This book shows how the concept of geometrical frustration can be used to elucidate the structure and properties of non-periodic materials such as metallic glasses, quasicrystals, amorphous semiconductors and complex liquid crystals. Geometric frustration is introduced through examples and idealized models, leading to a consideration of how the concept can be used to identify ordered and defective regions in real materials. Then it is shown how these principles can also be used to model physical properties of materials, in particular specific volume, melting, the structure factor and the glass transition. Final chapters consider geometric frustration in periodic structures with large cells and quasiperiodic order. Appendices give all necessary background on geometry, symmetry and tilings. The text considers geometrical frustration at different scales in many types of materials and structures, including metals, amorphous solids, liquid crystals, amphiphiles, cholisteric systems, polymers, phospholipid membranes, atomic clusters, and quasicrystals.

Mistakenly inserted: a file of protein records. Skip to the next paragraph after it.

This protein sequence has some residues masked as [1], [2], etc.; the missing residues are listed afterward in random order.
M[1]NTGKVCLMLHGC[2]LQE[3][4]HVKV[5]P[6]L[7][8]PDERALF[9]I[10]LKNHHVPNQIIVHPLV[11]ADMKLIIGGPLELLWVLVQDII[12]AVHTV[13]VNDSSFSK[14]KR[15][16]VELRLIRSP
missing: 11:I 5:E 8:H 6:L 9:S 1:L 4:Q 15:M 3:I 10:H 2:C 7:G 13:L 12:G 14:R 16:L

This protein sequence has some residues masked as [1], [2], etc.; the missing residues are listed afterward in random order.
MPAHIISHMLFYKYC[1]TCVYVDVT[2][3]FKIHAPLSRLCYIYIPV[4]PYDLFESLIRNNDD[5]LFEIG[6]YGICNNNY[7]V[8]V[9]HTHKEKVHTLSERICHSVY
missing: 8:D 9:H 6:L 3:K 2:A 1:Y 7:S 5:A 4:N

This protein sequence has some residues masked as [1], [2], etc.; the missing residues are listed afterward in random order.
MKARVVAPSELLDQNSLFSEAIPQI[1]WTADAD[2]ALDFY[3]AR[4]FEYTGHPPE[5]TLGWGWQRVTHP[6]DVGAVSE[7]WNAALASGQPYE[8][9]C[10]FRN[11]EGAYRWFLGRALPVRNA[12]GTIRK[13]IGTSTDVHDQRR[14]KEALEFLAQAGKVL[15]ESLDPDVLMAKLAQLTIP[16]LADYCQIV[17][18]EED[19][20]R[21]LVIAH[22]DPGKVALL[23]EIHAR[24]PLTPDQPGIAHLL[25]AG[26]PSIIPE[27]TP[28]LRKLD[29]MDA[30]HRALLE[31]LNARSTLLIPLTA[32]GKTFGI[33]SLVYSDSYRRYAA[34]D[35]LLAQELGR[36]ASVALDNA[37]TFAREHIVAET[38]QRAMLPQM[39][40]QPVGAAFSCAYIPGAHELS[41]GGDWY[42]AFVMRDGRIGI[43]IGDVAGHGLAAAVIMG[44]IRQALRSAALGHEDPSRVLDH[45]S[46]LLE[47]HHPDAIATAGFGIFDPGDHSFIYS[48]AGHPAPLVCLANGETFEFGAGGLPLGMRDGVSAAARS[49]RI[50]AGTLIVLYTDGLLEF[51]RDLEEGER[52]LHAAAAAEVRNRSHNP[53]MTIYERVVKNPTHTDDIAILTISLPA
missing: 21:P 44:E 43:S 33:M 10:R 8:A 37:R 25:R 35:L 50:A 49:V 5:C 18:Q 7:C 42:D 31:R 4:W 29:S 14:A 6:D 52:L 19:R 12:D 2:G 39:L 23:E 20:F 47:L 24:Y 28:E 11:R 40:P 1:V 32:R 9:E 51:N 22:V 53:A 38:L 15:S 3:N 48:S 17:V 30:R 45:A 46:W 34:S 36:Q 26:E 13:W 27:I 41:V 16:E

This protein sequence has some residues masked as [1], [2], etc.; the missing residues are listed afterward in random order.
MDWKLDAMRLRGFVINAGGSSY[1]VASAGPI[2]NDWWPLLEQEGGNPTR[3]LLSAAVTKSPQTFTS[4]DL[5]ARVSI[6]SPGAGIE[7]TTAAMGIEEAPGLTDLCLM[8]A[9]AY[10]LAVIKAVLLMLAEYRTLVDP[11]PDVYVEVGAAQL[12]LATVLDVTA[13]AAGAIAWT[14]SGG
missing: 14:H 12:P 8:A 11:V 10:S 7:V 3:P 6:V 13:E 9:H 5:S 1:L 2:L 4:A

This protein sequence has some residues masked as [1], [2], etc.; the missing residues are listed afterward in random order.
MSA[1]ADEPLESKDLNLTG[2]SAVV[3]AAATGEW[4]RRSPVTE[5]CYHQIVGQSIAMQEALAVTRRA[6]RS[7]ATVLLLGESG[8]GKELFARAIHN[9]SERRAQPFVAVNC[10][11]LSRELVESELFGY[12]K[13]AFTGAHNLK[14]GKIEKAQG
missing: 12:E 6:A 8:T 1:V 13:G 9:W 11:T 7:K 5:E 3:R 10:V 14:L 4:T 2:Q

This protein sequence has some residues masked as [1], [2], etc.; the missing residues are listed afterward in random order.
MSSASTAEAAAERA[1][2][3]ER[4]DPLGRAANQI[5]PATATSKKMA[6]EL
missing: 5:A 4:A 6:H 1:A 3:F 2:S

Of interest to researchers in condensed matter physics, materials science and structural chemistry, as well as mathematics and structural biology.
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(247mm x 174mm x 17mm)
Cambridge University Press
Publisher: Cambridge University Press
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